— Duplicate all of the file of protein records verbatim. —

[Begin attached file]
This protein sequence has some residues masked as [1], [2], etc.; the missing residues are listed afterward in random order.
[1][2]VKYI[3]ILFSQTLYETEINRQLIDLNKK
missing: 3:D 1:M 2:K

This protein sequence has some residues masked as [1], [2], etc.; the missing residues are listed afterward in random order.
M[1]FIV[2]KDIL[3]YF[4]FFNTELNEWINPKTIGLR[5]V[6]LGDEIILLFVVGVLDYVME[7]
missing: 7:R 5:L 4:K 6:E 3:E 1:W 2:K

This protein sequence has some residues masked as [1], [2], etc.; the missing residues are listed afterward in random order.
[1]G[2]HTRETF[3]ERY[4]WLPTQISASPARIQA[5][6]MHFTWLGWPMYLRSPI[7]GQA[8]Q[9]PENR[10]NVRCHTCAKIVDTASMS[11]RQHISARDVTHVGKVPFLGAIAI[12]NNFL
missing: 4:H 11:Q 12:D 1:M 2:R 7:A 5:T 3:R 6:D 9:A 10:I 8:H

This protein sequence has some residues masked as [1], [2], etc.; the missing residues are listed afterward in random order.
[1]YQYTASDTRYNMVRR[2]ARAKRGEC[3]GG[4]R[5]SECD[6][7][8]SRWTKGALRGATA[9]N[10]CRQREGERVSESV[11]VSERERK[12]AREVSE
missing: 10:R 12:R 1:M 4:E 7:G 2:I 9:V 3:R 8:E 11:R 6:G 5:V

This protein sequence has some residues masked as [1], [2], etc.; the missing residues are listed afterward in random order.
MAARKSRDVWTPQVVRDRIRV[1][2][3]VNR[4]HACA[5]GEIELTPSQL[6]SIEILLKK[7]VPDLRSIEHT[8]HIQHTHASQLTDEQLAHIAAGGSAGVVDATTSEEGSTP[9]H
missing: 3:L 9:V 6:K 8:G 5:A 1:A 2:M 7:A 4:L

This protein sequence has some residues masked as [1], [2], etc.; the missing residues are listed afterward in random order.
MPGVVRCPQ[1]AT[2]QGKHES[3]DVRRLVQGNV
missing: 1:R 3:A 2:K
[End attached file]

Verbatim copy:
This protein sequence has some residues masked as [1], [2], etc.; the missing residues are listed afterward in random order.
[1][2]VKYI[3]ILFSQTLYETEINRQLIDLNKK
missing: 3:D 1:M 2:K

This protein sequence has some residues masked as [1], [2], etc.; the missing residues are listed afterward in random order.
M[1]FIV[2]KDIL[3]YF[4]FFNTELNEWINPKTIGLR[5]V[6]LGDEIILLFVVGVLDYVME[7]
missing: 7:R 5:L 4:K 6:E 3:E 1:W 2:K

This protein sequence has some residues masked as [1], [2], etc.; the missing residues are listed afterward in random order.
[1]G[2]HTRETF[3]ERY[4]WLPTQISASPARIQA[5][6]MHFTWLGWPMYLRSPI[7]GQA[8]Q[9]PENR[10]NVRCHTCAKIVDTASMS[11]RQHISARDVTHVGKVPFLGAIAI[12]NNFL
missing: 4:H 11:Q 12:D 1:M 2:R 7:A 5:T 3:R 6:D 9:A 10:I 8:H

This protein sequence has some residues masked as [1], [2], etc.; the missing residues are listed afterward in random order.
[1]YQYTASDTRYNMVRR[2]ARAKRGEC[3]GG[4]R[5]SECD[6][7][8]SRWTKGALRGATA[9]N[10]CRQREGERVSESV[11]VSERERK[12]AREVSE
missing: 10:R 12:R 1:M 4:E 7:G 2:I 9:V 3:R 8:E 11:R 6:G 5:V

This protein sequence has some residues masked as [1], [2], etc.; the missing residues are listed afterward in random order.
MAARKSRDVWTPQVVRDRIRV[1][2][3]VNR[4]HACA[5]GEIELTPSQL[6]SIEILLKK[7]VPDLRSIEHT[8]HIQHTHASQLTDEQLAHIAAGGSAGVVDATTSEEGSTP[9]H
missing: 3:L 9:V 6:K 8:G 5:A 1:A 2:M 7:A 4:L

This protein sequence has some residues masked as [1], [2], etc.; the missing residues are listed afterward in random order.
MPGVVRCPQ[1]AT[2]QGKHES[3]DVRRLVQGNV
missing: 1:R 3:A 2:K